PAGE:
Skip to main content

Here’s how to check your phone for Pegasus spyware using Amnesty’s tool

Here’s how to check your phone for Pegasus spyware using Amnesty’s tool


The process involves some terminal work, but it’s relatively straightforward

Share this story

Illustration by Alex Castro / The Verge

Amnesty International — part of the group that helped break the news of journalists and heads of state being targeted by NSO’s government-grade spyware, Pegasus — has released a tool to check if your phone has been affected. Alongside the tool is a great set of instructions, which should help you through the somewhat technical checking process. Using the tool involves backing up your phone to a separate computer and running a check on that backup. Read on if you’ve been side-eyeing your phone since the news broke and are looking for guidance on using Amnesty’s tool.

The first thing to note is the tool is command line or terminal based, so it will take either some amount of technical skill or a bit of patience to run. We try to cover a lot of what you need to know to get up and running here, but it’s something to know before jumping in.

It will take some amount of technical skill or a bit of patience

The second note is that the analysis Amnesty is running seems to work best for iOS devices. In its documentation, Amnesty says the analysis its tool can run on Android phone backups is limited, but the tool can still check for potentially malicious SMS messages and APKs. Again, we recommend following its instructions.

To check your iPhone, the easiest way to start is by making an encrypted backup either using iTunes or Finder on a Mac or PC. You’ll then need to locate that backup, which Apple provides instructions for. Linux users can follow Amnesty’s instructions on how to use the libimobiledevice command line tool to create a backup.

After getting a backup of your phone, you’ll then need to download and install Amnesty’s mvt program, which Amnesty also provides instructions for.

If you’re using a Mac to run the check, you’ll first need to install both Xcode, which can be downloaded from the App Store, and Python3 before you can install and run mvt. The easiest way to obtain Python3 is using a program called Homebrew, which can be installed and run from the Terminal. After installing these, you’ll be ready to run through Amnesty’s iOS instructions.

You’ll want to make sure your iPhone’s backup is encrypted with a password

If you run into issues while trying to decrypt your backup, you’re not alone. The tool was giving me errors when I tried to point it to my backup, which was in the default folder. To solve this, I copied the backup folder from that default location into a folder on my desktop and pointed mvt to it. My command ended up looking like this:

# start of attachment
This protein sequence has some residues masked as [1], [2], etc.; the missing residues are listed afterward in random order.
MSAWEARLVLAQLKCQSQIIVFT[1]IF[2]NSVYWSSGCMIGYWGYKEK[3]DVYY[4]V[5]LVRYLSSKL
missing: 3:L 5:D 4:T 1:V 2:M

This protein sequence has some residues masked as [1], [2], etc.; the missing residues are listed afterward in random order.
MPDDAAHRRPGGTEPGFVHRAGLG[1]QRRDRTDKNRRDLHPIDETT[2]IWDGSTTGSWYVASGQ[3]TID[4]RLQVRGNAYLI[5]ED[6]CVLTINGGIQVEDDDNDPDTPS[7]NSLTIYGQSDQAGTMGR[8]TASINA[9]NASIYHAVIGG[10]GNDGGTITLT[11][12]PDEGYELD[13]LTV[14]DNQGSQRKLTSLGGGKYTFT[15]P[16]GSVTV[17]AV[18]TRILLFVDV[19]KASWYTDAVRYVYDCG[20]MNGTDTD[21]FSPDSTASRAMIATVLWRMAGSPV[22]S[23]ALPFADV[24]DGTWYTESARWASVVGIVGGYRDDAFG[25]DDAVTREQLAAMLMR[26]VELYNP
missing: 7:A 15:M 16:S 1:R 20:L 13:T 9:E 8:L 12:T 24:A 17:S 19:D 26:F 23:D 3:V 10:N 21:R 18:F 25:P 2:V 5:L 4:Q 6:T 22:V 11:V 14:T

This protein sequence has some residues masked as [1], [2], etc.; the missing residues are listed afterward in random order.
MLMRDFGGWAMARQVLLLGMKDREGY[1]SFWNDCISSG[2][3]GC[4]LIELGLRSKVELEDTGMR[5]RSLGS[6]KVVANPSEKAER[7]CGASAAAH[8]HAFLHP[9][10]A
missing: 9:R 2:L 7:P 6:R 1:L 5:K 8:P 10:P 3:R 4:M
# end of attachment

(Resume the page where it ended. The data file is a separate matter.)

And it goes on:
(For illustration purposes only. Please use commands from Amnesty’s instructions, as it’s possible the program has been updated.)

mvt-ios decrypt-backup -p PASSWORD -d decrypt ~/Desktop/bkp/orig 

When running the actual scan, you’ll want to point to an Indicators of Compromise file, which Amnesty provides in the form of a file called pegasus.stix2. Those who are brand-new to using the terminal may get tripped up on how to actually point to a file, but it’s relatively simple as long as you know where the file is. For beginners, I’d recommend downloading the stix2 file to your Mac’s Downloads folder. Then, when you get to the step where you’re actually running the check-backup command, add

-i ~/Downloads/pegasus.stix2

into the option section. For reference, my command ended up looking like this. (Again, this is for illustration purposes only. Trying to copy these commands and run them will result in an error):

mvt-ios check-backup -o logs --iocs ~/Downloads/pegasus.stix2 ~/Desktop/bkp/decrypt

(For reference, the ~/ is more or less acting as a shortcut to your user folder, so you don’t have to add in something like /Users/mitchell.)

Again, I’d recommend following along with Amnesty’s instructions and using its commands, as it’s always possible that the tool will have been updated. Security researcher @RayRedacted on Twitter also has a great thread going through some of the issues you may run into while running the tool and how to deal with them.

The investigation didn’t find evidence that US phones had been breached by Pegasus

As a final note, Amnesty only provides instructions for installing the tool on macOS and Linux systems. For those looking to run it on Windows, The Verge has confirmed the tool can be used by installing and using Windows Subsystem for Linux (WSL) and following Amnesty’s Linux instructions. Using WSL will require downloading and installing a Linux distro, like Ubuntu, which will take some time. It can, however, be done while you wait for your phone to backup.

After running mvt, you’ll see a list of warnings that either list suspicious files or behavior. It’s worth noting that a warning doesn’t necessarily mean you’ve been infected. For me, some redirects that were totally above board showed up in the section where it checked my Safari history ( redirecting to, redirecting to, etc). Likewise, I got a few errors, but only because the program was checking for apps that I don’t have installed on my phone.